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Health Beyond Health Care: RWJF Commission Issues New Report

January 15th, 2014

Much of the political debate over health reform has focused on the important questions of affordable health insurance coverage and access to medical care. However, medical care is far from the most important factor influencing health, a fact that is at the core of a newly released report from the Robert Wood Johnson Foundation’s Commission to Build A Healthier America.

The Commission was initially formed in 2008 and issued 2009 recommendations concerning influences on health such as nutrition, physician activity, and tobacco use. The new report, “Time To Act: Investing in the Health of our Children and Communities,” also focuses on socioeconomic factors; specifically, it recommends increased investments in early childhood development, including universal access to quality early childhood development programs for low-income children under age 5; efforts to promote healthier neighborhoods through collaboration among the health, community development, and finance sectors; and a new orientation for health care providers toward nonmedical determinants of health and working with nonmedical professionals. The report provides examples of successful initiatives in each of these areas.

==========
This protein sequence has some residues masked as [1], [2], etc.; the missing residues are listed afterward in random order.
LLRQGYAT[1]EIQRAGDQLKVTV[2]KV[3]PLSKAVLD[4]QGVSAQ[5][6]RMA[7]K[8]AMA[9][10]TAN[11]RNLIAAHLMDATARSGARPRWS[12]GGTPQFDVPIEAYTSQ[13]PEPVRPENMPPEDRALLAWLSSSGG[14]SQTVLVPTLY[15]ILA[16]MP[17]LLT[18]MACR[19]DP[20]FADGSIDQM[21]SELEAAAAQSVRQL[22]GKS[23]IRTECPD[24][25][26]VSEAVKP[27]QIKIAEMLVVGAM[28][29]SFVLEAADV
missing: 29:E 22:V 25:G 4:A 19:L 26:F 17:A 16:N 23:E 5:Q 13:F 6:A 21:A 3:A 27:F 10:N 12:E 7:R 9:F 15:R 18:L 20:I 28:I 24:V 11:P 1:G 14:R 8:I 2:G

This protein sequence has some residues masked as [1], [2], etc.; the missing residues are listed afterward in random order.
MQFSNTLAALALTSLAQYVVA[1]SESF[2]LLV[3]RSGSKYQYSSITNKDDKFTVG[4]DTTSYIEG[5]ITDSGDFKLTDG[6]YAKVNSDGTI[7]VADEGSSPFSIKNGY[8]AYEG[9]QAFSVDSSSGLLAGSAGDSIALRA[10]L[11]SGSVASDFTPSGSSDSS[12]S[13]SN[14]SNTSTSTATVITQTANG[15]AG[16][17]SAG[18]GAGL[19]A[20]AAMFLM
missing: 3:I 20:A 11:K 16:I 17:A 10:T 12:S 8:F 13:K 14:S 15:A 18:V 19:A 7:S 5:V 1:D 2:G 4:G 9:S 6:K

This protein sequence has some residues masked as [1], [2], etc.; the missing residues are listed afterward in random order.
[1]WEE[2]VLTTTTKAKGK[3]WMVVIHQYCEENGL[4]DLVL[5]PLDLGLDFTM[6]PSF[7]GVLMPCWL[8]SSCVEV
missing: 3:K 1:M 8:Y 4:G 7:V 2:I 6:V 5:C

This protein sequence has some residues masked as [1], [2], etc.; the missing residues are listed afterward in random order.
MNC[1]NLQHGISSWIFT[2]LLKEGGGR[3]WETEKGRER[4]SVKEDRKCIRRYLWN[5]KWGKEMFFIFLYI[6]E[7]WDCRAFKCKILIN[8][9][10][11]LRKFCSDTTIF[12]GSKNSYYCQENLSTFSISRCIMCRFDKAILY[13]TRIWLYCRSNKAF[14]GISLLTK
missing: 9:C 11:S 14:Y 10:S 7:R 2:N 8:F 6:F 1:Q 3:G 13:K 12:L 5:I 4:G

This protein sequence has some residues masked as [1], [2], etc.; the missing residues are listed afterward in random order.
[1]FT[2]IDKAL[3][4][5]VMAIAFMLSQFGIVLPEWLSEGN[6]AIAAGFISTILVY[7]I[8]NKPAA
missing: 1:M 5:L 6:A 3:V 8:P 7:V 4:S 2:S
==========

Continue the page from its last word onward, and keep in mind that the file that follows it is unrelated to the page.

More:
Most people think about health and health care together, said Mark McClellan of the Brookings Institution, who co-chaired the Commission with Brookings colleague Alice Rivlin, in a webcast marking the report’s release.  But “when you start looking at the evidence, looking at what’s working on the ground to actually have a meaningful impact on the health of people,” you realize that “you can’t get there just by putting more resources into health care.”